This is where you need to go: Fifth Avenue between James and Jefferson.
This is where you need to go: Fifth Avenue between James and Jefferson. CF

I swear I'm not a hoarder. But I turned my apartment upside down this morning looking for my ballot. Hundreds of unread New Yorkers, thousands of bills from Comcast, a blizzard of election-related mailers—I found all kinds of things except my ballot. "No problem," I thought. "I'll just walk to King Street Station on my lunch break, and vote in person, like I've done before."

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Except King Street Station is not the place to go this year. If you want to vote in person today, you need to head to the King County Administration building that occupies the whole block between Fourth and Fifth Avenues and James and Jefferson Streets. The address is 500 4th Avenue, Room 440, fourth floor, according to the county elections person I called this morning. "But it's easier if you enter on Fifth Avenue," she said. So that's what I did.

I took light rail to Pioneer Square and walked uphill two blocks. On my way, I noticed something out of the corner of my eye.

Is that a farmers market? I thought to myself, passing City Hall.
"Is that a farmer's market?" I thought to myself, passing City Hall. CF

Sure enough, it was a farmer's market. Right there on the same block as City Hall. As a reward to myself for participating in democracy, I bought myself some Ellenos Greek yogurt as I walked.

After trying a few options, I bought the ginger raspberry yogurt. Best decision Ive made in weeks.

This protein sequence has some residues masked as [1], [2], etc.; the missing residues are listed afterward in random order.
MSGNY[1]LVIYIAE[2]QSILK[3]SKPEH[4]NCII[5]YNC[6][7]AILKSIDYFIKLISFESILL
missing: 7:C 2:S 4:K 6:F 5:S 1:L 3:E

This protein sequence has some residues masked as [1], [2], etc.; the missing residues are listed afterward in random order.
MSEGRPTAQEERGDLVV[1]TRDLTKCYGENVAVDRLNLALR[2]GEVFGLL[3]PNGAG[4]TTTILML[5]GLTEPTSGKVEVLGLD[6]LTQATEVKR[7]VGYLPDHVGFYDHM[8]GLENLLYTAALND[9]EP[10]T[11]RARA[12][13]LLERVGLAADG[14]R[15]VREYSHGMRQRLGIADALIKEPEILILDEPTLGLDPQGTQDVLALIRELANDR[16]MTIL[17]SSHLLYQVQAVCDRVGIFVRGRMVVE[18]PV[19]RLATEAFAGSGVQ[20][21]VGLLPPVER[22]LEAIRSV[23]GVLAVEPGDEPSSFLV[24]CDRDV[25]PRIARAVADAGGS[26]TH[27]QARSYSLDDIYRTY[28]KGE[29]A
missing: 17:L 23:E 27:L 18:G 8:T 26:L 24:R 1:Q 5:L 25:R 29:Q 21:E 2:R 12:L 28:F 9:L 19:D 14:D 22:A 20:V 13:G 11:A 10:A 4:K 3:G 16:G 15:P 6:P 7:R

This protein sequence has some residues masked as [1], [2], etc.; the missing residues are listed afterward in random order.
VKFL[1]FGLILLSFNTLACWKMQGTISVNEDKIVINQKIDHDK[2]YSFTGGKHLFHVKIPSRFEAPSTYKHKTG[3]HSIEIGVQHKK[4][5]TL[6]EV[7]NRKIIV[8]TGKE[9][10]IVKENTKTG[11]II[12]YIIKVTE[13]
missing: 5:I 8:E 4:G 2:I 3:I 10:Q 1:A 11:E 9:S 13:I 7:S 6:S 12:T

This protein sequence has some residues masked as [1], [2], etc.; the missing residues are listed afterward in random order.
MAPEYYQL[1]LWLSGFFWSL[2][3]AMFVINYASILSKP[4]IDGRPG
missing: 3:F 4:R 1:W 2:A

After trying a few options, I bought the ginger raspberry yogurt. Best decision I've made in weeks. CF

Its also a great place to pick up flowers, as well as kale chips, jam, fruit, and vegetables.
It's also a great place to pick up flowers, as well as kale chips, jam, fruit, and vegetables. CF

I ate my yogurt on the steps of City Hall and thought about our municipal future.
I ate my yogurt on the steps of City Hall and thought about our municipal future. CF

Once I'd eaten that yogurt—run don't walk, it's sooo good—I wandered up through City Hall to Fifth Avenue, made a right, and walked down one block to the place I needed to be.

Helloooo, democracy.
Helloooo, democracy. CF

The King County Elections official I talked to was right: If you enter on this side, you don't have to ride any elevators, you don't have to go through metal detectors, and you don't have to ask anyone for help. All you have to do is follow the red arrow.

See it there?
See it there? CF

Ta da!
Ta da! CF

Nona, who was friendly and efficient, asked for my name and birthdate, and then handed me a ballot.
Nona, who was friendly and efficient and awesome, asked for my name and birthdate, and then handed me a ballot. CF

By the way, the office had voting materials in every language you could think of.
By the way, the office had voting materials in every language you could think of. CF

I sat here and made some decisions.
I sat here and made some decisions. CF

They were not difficult decisions, because I had The Stranger's primary election cheat sheet pulled up on my phone. I voted almost entirely the way The Stranger said to, except in one race where I disagreed with a majority of my colleagues. (None of your business!)

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They were out of I voted! pins in English, so I got to take one in Mandarin.
They were out of "I voted!" pins in English, so I got to take one in Mandarin. CF

Once I was in the building, the whole process took maybe 4 minutes.

No postage, no printer, no nothing required.
No postage, no printer, not even a pen required (they have plenty there). CF

Once I got back to the office I realized I could have just filled out an accessible online ballot and printed it—but if you don't have a printer handy, just head down there in person. It's kind of fun. This in-person voting station is open till 8 pm.

Thanks for making it so easy, King County. And thank you, Nona. And thank you especially, ginger raspberry Ellenos Greek yogurt.

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